Conscious Capitalism: Doing Well by Doing Good

Socially responsible companies help improve our lives in the long run, argues one business owner who challenged the status quo and won big.

| April/May 2013

John Mackey who founded Whole Foods

John Mackey founded Whole Foods Market in 1978.

Photo Courtesy Whole Foods

John Mackey is an evangelist for capitalism. There's no better word to describe him.

Mackey believes capitalism can save the world. In fact, he thinks it already has to some extent.

In his new book, Conscious Capitalism: Liberating the Heroic Spirit of Business, Mackey argues that if we believe in the “heroic” potential of free enterprise, then free enterprise can solve most human problems. His mission is to make people believe in that heroic potential.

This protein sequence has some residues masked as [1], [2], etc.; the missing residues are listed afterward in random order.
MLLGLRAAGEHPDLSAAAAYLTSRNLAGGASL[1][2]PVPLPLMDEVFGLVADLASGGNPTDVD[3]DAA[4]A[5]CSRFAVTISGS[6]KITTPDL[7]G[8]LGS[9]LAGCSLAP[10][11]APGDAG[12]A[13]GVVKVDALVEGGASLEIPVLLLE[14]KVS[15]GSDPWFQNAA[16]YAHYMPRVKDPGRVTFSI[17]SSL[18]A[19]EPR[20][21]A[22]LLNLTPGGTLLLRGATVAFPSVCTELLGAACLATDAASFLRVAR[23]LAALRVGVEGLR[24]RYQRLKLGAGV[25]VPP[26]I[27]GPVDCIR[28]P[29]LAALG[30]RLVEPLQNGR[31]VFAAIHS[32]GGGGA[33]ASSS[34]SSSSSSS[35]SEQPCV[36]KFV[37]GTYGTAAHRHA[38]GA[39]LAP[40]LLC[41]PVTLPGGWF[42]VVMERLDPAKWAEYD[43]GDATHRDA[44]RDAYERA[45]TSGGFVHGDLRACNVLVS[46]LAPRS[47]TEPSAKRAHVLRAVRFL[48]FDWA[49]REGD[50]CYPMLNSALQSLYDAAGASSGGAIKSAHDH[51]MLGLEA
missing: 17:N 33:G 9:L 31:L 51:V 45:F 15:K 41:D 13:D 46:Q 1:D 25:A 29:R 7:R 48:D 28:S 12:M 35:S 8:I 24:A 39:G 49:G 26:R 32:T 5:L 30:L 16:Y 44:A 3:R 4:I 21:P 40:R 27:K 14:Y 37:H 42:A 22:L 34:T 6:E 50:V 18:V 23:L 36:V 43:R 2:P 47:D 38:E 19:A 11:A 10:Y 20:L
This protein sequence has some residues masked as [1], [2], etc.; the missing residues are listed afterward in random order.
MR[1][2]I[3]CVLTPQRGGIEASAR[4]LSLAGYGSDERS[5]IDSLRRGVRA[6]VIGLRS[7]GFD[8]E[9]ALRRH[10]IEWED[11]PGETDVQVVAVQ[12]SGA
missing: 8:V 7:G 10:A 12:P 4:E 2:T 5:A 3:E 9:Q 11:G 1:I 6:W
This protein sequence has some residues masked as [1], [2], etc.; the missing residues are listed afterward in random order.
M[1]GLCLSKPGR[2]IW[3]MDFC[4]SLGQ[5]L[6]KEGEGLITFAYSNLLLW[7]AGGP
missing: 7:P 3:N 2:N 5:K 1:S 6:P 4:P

If this sounds uncomfortably messianic coming from a businessman, well, perhaps that’s Mackey’s style. He dismisses the excesses of traditional capitalism — slavery, environmental catastrophe, the eradication of indigenous cultures, mindless expansion — the way a Christian might pass off the Spanish Inquisition as an example of the potential of power to corrupt any human endeavor.

Fair enough.

But looking at capitalism’s track record, you may come to believe, as Mackey does, that socially responsible businesses have the power to do a lot of good in the world.

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